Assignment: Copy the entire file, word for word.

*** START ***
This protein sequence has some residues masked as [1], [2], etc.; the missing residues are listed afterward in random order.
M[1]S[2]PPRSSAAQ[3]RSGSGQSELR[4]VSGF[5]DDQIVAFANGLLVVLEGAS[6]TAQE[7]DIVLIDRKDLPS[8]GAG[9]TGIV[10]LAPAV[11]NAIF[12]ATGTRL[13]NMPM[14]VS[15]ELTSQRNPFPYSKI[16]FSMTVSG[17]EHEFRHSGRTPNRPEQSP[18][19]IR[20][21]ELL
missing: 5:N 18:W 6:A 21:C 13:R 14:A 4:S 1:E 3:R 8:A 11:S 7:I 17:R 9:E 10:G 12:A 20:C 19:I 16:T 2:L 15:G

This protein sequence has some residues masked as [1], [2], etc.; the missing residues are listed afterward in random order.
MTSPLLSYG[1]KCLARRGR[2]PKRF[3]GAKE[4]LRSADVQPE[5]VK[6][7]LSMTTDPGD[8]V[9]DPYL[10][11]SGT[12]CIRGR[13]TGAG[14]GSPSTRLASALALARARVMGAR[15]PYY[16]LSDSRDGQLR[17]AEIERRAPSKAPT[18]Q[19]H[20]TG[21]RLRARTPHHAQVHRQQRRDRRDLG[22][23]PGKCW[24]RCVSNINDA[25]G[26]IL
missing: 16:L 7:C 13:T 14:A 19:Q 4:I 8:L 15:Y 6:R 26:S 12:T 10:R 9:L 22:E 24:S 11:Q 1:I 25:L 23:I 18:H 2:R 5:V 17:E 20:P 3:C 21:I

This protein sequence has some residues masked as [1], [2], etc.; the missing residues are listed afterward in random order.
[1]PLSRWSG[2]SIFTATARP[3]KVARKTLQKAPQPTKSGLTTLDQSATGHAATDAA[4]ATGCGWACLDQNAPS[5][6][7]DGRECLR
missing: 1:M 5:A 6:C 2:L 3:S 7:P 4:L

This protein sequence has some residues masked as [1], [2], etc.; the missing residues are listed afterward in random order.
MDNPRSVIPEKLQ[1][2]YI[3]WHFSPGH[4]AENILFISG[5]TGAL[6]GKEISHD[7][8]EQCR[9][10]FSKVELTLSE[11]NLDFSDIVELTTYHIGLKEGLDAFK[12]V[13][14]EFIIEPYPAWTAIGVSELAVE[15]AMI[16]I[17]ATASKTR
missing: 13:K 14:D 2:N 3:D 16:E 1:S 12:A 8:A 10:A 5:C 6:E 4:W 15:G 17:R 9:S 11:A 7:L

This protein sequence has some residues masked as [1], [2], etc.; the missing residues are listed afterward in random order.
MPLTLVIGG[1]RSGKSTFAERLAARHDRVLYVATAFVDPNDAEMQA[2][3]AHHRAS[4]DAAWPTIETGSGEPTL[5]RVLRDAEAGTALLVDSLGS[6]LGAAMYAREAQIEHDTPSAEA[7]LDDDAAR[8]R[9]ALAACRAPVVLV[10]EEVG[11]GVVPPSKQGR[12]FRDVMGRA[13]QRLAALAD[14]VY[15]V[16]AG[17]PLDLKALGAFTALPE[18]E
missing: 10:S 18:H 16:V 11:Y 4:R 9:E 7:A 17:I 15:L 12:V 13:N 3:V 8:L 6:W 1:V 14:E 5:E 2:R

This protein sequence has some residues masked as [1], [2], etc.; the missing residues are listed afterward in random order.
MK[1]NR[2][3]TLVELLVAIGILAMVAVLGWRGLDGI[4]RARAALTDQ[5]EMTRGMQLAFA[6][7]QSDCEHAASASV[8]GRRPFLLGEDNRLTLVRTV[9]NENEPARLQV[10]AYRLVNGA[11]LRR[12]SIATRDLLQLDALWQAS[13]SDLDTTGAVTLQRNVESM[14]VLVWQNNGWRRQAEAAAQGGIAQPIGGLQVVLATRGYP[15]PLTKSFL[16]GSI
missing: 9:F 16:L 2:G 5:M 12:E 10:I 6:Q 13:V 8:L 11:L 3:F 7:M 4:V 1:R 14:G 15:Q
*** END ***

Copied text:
This protein sequence has some residues masked as [1], [2], etc.; the missing residues are listed afterward in random order.
M[1]S[2]PPRSSAAQ[3]RSGSGQSELR[4]VSGF[5]DDQIVAFANGLLVVLEGAS[6]TAQE[7]DIVLIDRKDLPS[8]GAG[9]TGIV[10]LAPAV[11]NAIF[12]ATGTRL[13]NMPM[14]VS[15]ELTSQRNPFPYSKI[16]FSMTVSG[17]EHEFRHSGRTPNRPEQSP[18][19]IR[20][21]ELL
missing: 5:N 18:W 6:A 21:C 13:R 14:A 4:S 1:E 3:R 8:A 11:S 7:I 17:R 9:E 10:G 12:A 20:C 19:I 16:T 2:L 15:G

This protein sequence has some residues masked as [1], [2], etc.; the missing residues are listed afterward in random order.
MTSPLLSYG[1]KCLARRGR[2]PKRF[3]GAKE[4]LRSADVQPE[5]VK[6][7]LSMTTDPGD[8]V[9]DPYL[10][11]SGT[12]CIRGR[13]TGAG[14]GSPSTRLASALALARARVMGAR[15]PYY[16]LSDSRDGQLR[17]AEIERRAPSKAPT[18]Q[19]H[20]TG[21]RLRARTPHHAQVHRQQRRDRRDLG[22][23]PGKCW[24]RCVSNINDA[25]G[26]IL
missing: 16:L 7:C 13:T 14:A 19:Q 4:I 8:L 15:Y 6:R 26:S 12:T 10:R 9:L 22:E 24:S 11:Q 1:I 25:L 23:I 18:H 2:R 5:V 17:E 20:P 3:C 21:I

This protein sequence has some residues masked as [1], [2], etc.; the missing residues are listed afterward in random order.
[1]PLSRWSG[2]SIFTATARP[3]KVARKTLQKAPQPTKSGLTTLDQSATGHAATDAA[4]ATGCGWACLDQNAPS[5][6][7]DGRECLR
missing: 1:M 5:A 6:C 2:L 3:S 7:P 4:L

This protein sequence has some residues masked as [1], [2], etc.; the missing residues are listed afterward in random order.
MDNPRSVIPEKLQ[1][2]YI[3]WHFSPGH[4]AENILFISG[5]TGAL[6]GKEISHD[7][8]EQCR[9][10]FSKVELTLSE[11]NLDFSDIVELTTYHIGLKEGLDAFK[12]V[13][14]EFIIEPYPAWTAIGVSELAVE[15]AMI[16]I[17]ATASKTR
missing: 13:K 14:D 2:N 3:D 16:E 1:S 12:A 8:A 10:A 5:C 6:E 4:W 15:G 17:R 9:S 11:A 7:L

This protein sequence has some residues masked as [1], [2], etc.; the missing residues are listed afterward in random order.
MPLTLVIGG[1]RSGKSTFAERLAARHDRVLYVATAFVDPNDAEMQA[2][3]AHHRAS[4]DAAWPTIETGSGEPTL[5]RVLRDAEAGTALLVDSLGS[6]LGAAMYAREAQIEHDTPSAEA[7]LDDDAAR[8]R[9]ALAACRAPVVLV[10]EEVG[11]GVVPPSKQGR[12]FRDVMGRA[13]QRLAALAD[14]VY[15]V[16]AG[17]PLDLKALGAFTALPE[18]E
missing: 10:S 18:H 16:V 11:Y 4:R 9:E 7:A 17:I 15:L 12:V 13:N 3:V 8:L 6:W 1:V 14:E 5:E 2:R

This protein sequence has some residues masked as [1], [2], etc.; the missing residues are listed afterward in random order.
MK[1]NR[2][3]TLVELLVAIGILAMVAVLGWRGLDGI[4]RARAALTDQ[5]EMTRGMQLAFA[6][7]QSDCEHAASASV[8]GRRPFLLGEDNRLTLVRTV[9]NENEPARLQV[10]AYRLVNGA[11]LRR[12]SIATRDLLQLDALWQAS[13]SDLDTTGAVTLQRNVESM[14]VLVWQNNGWRRQAEAAAQGGIAQPIGGLQVVLATRGYP[15]PLTKSFL[16]GSI
missing: 9:F 16:L 2:G 5:M 12:E 10:I 6:Q 13:V 8:L 11:L 3:F 7:M 4:V 1:R 14:G 15:Q